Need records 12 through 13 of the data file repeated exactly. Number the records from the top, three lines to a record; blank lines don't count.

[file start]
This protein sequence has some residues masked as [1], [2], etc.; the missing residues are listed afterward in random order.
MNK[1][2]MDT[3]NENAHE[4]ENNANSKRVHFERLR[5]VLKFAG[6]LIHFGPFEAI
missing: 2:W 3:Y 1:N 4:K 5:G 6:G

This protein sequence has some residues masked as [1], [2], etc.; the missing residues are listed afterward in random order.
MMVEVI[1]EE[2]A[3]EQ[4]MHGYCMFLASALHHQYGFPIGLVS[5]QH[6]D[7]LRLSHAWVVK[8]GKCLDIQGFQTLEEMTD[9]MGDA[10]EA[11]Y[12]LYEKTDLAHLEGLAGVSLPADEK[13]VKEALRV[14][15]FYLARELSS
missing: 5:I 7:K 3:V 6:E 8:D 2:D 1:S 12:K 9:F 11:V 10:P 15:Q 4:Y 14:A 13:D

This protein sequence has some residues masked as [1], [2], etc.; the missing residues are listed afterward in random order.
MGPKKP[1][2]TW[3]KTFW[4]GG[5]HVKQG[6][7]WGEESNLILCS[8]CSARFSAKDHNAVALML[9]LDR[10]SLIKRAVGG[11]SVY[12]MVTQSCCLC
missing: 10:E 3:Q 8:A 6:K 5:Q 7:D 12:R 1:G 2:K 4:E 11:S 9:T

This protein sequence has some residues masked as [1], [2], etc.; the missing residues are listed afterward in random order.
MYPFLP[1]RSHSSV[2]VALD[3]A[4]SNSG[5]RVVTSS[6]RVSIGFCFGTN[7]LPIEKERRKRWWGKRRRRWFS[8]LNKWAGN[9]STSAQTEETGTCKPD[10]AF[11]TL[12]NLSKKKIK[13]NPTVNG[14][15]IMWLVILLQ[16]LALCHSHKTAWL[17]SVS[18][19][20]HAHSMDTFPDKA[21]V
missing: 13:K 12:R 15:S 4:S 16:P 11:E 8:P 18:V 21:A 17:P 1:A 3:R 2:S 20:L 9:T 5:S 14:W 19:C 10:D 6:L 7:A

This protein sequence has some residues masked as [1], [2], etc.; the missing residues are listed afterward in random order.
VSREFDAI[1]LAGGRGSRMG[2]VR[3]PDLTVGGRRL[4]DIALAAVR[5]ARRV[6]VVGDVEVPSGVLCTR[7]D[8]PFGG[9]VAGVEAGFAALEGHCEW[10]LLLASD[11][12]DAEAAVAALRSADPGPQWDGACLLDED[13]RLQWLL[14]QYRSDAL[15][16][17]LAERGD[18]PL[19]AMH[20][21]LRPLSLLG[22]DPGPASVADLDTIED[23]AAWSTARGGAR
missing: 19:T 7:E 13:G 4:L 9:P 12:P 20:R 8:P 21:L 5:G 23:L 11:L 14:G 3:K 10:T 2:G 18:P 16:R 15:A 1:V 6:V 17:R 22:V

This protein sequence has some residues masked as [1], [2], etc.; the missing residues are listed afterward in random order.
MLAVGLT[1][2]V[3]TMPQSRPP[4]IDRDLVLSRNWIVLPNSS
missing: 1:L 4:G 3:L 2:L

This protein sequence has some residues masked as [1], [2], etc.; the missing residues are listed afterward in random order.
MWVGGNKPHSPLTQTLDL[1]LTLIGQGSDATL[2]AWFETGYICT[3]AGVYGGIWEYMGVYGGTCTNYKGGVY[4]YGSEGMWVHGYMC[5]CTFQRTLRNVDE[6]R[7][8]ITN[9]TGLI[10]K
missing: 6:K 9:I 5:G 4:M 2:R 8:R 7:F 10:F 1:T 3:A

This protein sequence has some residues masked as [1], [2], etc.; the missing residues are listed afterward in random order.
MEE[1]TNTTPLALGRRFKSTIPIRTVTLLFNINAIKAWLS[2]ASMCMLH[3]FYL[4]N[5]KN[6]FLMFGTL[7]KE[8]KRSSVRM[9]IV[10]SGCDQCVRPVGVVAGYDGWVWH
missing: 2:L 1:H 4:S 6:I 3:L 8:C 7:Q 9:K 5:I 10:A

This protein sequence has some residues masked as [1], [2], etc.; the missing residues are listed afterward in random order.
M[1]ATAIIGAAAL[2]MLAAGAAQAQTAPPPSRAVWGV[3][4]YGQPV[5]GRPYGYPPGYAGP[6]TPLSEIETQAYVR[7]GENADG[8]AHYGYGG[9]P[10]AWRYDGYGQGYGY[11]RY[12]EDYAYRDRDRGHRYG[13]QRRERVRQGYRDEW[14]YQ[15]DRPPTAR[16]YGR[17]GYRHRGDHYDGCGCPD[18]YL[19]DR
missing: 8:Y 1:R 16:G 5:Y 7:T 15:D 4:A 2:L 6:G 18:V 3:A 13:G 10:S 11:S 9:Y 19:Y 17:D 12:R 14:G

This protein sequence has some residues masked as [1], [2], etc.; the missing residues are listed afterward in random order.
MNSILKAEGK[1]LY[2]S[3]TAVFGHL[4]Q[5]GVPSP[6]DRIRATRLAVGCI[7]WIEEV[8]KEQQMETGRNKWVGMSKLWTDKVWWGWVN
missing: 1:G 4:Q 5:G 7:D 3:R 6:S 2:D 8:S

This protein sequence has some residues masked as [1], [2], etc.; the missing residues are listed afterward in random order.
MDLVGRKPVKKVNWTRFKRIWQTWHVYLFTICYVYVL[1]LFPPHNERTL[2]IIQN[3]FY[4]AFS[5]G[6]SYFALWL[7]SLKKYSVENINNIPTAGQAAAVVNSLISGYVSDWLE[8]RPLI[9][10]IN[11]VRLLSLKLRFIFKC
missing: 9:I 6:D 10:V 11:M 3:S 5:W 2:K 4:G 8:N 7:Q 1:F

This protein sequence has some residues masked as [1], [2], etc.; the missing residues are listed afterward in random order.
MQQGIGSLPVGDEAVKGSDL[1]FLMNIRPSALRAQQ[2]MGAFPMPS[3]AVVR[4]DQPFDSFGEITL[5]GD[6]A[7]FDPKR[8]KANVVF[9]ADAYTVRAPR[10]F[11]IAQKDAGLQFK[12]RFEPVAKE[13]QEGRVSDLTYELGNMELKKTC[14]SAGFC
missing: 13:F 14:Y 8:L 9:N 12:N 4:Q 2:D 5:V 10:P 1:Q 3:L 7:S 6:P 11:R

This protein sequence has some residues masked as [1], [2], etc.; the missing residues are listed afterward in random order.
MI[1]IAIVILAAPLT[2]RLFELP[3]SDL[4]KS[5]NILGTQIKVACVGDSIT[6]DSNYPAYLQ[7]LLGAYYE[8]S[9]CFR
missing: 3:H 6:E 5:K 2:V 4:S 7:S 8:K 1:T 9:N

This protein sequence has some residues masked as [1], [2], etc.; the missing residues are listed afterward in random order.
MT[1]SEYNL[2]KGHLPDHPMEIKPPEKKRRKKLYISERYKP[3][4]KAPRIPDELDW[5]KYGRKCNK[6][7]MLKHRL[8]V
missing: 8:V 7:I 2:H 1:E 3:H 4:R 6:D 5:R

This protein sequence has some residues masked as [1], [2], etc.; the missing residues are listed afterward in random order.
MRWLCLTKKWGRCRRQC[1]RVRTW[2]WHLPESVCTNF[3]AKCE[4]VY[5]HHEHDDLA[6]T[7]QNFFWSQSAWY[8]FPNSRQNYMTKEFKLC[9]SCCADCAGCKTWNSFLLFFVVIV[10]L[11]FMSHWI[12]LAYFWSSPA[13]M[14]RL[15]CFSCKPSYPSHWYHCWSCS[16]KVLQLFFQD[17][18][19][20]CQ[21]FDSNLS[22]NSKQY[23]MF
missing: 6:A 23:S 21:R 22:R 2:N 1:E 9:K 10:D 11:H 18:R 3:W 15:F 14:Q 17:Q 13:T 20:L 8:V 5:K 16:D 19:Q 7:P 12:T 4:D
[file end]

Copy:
This protein sequence has some residues masked as [1], [2], etc.; the missing residues are listed afterward in random order.
MQQGIGSLPVGDEAVKGSDL[1]FLMNIRPSALRAQQ[2]MGAFPMPS[3]AVVR[4]DQPFDSFGEITL[5]GD[6]A[7]FDPKR[8]KANVVF[9]ADAYTVRAPR[10]F[11]IAQKDAGLQFK[12]RFEPVAKE[13]QEGRVSDLTYELGNMELKKTC[14]SAGFC
missing: 13:F 14:Y 8:L 9:N 12:N 4:Q 2:D 5:V 10:P 1:Q 3:L 7:S 6:P 11:R

This protein sequence has some residues masked as [1], [2], etc.; the missing residues are listed afterward in random order.
MI[1]IAIVILAAPLT[2]RLFELP[3]SDL[4]KS[5]NILGTQIKVACVGDSIT[6]DSNYPAYLQ[7]LLGAYYE[8]S[9]CFR
missing: 3:H 6:E 5:K 2:V 4:S 7:S 8:K 1:T 9:N